Southeast Corrections, LLC
Gwinnett Coalition for Health and Human Services
Sixty-eight callers daily. 2,083 each month. A total of 25,000 per year. These numbers represent people; people in need who are finding hope and help with the assistance of the Gwinnett Coalition for Health and Human Services.
Ellen Gerstein, Executive Director of the Gwinnett Coalition for Health and Human Services and Suzy Bus, Helpline Director, hosted staff from Southeast Corrections on January 31, 2017 for an informational session on the activities of the Coalition and the ongoing participation of community service work labor as a part of their daily operation.
The Coalition was created as a non-profit agency in 1991 and Ellen was hired to establish an information and referral source for Gwinnett County to direct persons seeking emergency services to one of the over 1,000 agencies providing services within Gwinnett County. Additionally, the Coalition instituted a needs assessment instrument that has been used to create five, five-year strategic plans to identify a hierarchy of critical needs and how to best meet them for Gwinnett’s citizens.
Ellen Gerstein and Suzy Bus
Suzy Bus works closely with Southeast Corrections staff related to community service workers who are completing court-ordered community service work through staffing the Help Line on either four or eight-hour shifts. Community service workers at the Help Line are required to complete an eight-hour training course on how to interact over the phone with persons who call the Help Line, understand how to ascertain what resources are available to help their situation, and how to troubleshoot when questions arise that the community service worker is not prepared to answer.
Community service workers assigned to the Helpline learn a number of beneficial skills that carry over after their required community service work is completed; accurate completion of paperwork, interpersonal communication skills, working in a team environment, problem-solving, and being on time and prepared for their shift are just a few of the skills that probationers can acquire. Suzy explained that beyond the measurable work skills, community service workers are confronted with situations on an emotional level while helping clients that often lead them to reassess their own situations and realize that there are always people in situations far worse than your own. On many occasions, community service workers have shared with Suzy how their work at the Helpline was an eye-opening experience at how they have the ability to make a real difference in the lives of others. “That’s my shot in the arm that keeps me going”, Suzy said.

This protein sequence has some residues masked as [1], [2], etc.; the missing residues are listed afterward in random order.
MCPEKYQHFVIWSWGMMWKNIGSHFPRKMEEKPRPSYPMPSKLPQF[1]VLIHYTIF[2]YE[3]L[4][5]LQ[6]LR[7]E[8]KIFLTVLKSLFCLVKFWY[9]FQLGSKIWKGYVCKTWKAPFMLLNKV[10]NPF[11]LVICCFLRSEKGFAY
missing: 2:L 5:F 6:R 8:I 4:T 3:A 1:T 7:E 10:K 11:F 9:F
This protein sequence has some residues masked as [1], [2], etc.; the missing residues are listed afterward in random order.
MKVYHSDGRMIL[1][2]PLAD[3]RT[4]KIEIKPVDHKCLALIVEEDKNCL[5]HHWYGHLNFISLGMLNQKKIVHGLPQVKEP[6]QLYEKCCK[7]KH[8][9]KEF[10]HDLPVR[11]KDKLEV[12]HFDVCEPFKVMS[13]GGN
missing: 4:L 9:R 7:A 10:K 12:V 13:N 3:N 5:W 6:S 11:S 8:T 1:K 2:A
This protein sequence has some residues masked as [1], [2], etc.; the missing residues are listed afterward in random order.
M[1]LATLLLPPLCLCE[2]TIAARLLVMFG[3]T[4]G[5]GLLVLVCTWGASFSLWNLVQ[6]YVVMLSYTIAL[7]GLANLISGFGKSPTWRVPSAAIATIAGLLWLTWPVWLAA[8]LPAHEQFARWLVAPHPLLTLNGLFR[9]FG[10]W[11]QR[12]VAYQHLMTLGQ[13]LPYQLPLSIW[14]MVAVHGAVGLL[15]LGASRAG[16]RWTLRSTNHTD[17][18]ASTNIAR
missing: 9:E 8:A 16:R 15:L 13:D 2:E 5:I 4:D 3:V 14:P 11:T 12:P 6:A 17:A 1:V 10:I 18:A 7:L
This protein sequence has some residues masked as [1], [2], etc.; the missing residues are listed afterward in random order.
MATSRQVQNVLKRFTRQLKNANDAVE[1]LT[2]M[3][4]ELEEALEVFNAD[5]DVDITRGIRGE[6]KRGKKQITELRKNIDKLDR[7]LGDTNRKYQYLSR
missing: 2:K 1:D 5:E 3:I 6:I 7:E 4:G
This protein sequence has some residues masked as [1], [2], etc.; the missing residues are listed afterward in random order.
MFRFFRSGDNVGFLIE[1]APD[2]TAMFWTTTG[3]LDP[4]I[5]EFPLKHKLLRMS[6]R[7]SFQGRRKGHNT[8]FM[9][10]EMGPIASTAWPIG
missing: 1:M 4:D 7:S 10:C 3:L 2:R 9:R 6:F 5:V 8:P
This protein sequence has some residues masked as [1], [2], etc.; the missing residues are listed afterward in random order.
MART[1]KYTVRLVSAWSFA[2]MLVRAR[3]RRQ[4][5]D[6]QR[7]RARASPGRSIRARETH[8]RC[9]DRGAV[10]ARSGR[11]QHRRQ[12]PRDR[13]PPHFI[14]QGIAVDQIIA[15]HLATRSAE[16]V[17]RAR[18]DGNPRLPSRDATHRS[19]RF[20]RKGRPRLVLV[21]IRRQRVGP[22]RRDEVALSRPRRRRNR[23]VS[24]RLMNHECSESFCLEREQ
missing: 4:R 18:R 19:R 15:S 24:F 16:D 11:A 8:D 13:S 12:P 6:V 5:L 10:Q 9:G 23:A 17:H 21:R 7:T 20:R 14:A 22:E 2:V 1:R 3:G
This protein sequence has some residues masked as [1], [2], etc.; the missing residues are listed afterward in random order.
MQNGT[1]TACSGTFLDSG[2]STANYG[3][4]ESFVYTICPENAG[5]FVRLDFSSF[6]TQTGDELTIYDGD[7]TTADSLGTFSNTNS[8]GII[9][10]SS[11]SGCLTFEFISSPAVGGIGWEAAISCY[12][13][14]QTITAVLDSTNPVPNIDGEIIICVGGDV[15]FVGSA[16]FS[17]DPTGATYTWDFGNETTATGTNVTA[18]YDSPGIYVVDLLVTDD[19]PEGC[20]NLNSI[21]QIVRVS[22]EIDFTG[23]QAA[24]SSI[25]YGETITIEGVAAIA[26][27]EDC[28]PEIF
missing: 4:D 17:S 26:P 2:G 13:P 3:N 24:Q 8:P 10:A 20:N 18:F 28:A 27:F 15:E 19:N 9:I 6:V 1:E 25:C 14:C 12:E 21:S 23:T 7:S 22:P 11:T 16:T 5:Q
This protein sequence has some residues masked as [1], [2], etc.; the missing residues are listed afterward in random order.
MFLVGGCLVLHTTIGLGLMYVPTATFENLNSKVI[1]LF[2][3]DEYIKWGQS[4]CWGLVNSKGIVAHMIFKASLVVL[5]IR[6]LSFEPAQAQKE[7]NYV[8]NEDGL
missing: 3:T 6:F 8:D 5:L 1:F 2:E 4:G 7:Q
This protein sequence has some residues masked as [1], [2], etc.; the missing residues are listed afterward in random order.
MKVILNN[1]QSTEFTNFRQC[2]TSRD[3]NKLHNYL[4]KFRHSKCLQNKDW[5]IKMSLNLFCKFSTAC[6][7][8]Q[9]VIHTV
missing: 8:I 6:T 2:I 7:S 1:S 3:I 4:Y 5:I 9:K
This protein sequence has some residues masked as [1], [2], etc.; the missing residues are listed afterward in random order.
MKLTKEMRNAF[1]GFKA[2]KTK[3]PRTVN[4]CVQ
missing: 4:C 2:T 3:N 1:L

Ellen takes the win-win description a step further when she describes the use of community service workers in her organization as a win-win-win. She described the relationship with community service workers as a win for the organization, the community service worker, and the callers and community who are helped through the process.
Ellen will be attending a professional conference in Washington D.C. later this year where a part of her presentation will focus on how the use of court-ordered community service labor can bring new benefits and efficiencies to agencies like the Coalition across the country.
Ellen left Southeast Corrections with a challenge to become involved with the Gwinnett Great Days of Service in 2017. It is our goal to focus community service workers to this worthy project and make opportunities available for staff to participate in a local project during regular work hours. In 2015, 339,000 hours of volunteer work performed by over 97,000 volunteers created a local economic benefit of over $7.6 million. Over 65 agencies and 112 public schools benefited from local, targeted projects.
Southeast Corrections is grateful for the opportunity to support the Coalition and all of the agencies working diligently for the betterment of Gwinnett County. Our agencies intersect at the desire to see everyone who enters our programs find their lives improved in some way when their time with us is completed. Suzy shared that it is not uncommon for community service workers to continue to volunteer beyond their court-ordered requirements. That speaks volumes about the impact this organization is making on the persons in the community with great needs and those who are there to serve them.